# Is there a simple way to predict the molecular pi orbitals in conjugated pi systems?

Particularly for longer alkyl chains. Or is predicting these molecular orbitals from quantum mechanics too complex to be able to be translated easily as a geometric pattern? If Frost Circles exist, I just figured something could for this as well. The only pattern I've been able to identify is that each molecular orbital is symmetrical, starts with no nodes and goes up by one with each higher energy orbital but for systems with many carbon atoms, this isn't a specific enough set of rules.

• How many carbon atoms are you intending to look at? From looking at this figure there does seem to be a pretty clear pattern in the same vein as a frost circle (at least for the even numbered case). @Elmer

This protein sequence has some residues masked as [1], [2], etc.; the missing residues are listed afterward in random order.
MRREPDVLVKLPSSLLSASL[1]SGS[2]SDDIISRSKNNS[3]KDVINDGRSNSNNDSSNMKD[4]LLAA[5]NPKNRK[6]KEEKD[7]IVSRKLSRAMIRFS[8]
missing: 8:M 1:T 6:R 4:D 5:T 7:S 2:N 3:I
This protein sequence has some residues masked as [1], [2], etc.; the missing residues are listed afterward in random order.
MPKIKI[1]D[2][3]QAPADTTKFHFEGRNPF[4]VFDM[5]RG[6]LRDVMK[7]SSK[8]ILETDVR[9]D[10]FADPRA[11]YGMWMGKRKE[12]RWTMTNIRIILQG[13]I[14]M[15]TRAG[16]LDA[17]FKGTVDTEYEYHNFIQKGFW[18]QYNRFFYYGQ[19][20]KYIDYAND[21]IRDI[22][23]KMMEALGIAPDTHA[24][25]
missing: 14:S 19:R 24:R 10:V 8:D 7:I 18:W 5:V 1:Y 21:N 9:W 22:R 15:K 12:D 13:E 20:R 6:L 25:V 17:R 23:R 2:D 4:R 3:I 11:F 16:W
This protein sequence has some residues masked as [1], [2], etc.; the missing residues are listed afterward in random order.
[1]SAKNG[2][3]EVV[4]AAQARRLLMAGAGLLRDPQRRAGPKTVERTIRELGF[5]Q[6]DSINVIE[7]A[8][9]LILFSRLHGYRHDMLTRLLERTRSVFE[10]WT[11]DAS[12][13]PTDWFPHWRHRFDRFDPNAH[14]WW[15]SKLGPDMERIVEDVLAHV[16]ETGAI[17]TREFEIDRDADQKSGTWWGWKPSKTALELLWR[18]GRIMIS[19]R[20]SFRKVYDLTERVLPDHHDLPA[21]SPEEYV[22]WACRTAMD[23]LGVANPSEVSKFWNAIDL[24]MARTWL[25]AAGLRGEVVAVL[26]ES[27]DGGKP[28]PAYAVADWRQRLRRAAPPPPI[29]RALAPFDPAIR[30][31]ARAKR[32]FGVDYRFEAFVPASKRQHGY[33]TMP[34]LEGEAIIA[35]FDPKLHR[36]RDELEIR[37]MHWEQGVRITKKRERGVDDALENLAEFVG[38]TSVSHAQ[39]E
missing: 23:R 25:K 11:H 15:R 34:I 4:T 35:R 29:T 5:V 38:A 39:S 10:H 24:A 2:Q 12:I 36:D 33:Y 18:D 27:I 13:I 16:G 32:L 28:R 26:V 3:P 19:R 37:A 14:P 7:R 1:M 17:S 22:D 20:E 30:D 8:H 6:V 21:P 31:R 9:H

– Tyberius
Commented Apr 18, 2018 at 18:34
• It all boils down to eigenvalues of adjacency matrices. Commented Apr 18, 2018 at 18:42
• @IvanNeretin That isn't really useful. Even if the questioner knows what those words are, they wouldn't know that they should look for the Huckel method. Commented Apr 18, 2018 at 18:48
• @pentavalentcarbon That's why this was a comment and not an answer. Anyway, thank you for making it more useful. Commented Apr 18, 2018 at 18:53
• @Tyberius Let's say we're looking at 10 carbons. And what I'm looking for are the positions of the node(s) at each orbital. All I know now is that they go up by one each time starting at zero and ending between each pi orbital and that the positions of the nodes are arranged symmetrically, but this doesn't help me predict the orbitals for molecules beyond a certain length. Commented Apr 18, 2018 at 20:00

This should work for any even number of conjugated carbons (and with slight modification, for cations/radicals/anions of uneven numbers of carbons). You can follow a simple procedure to generate all the $\pi$ orbitals.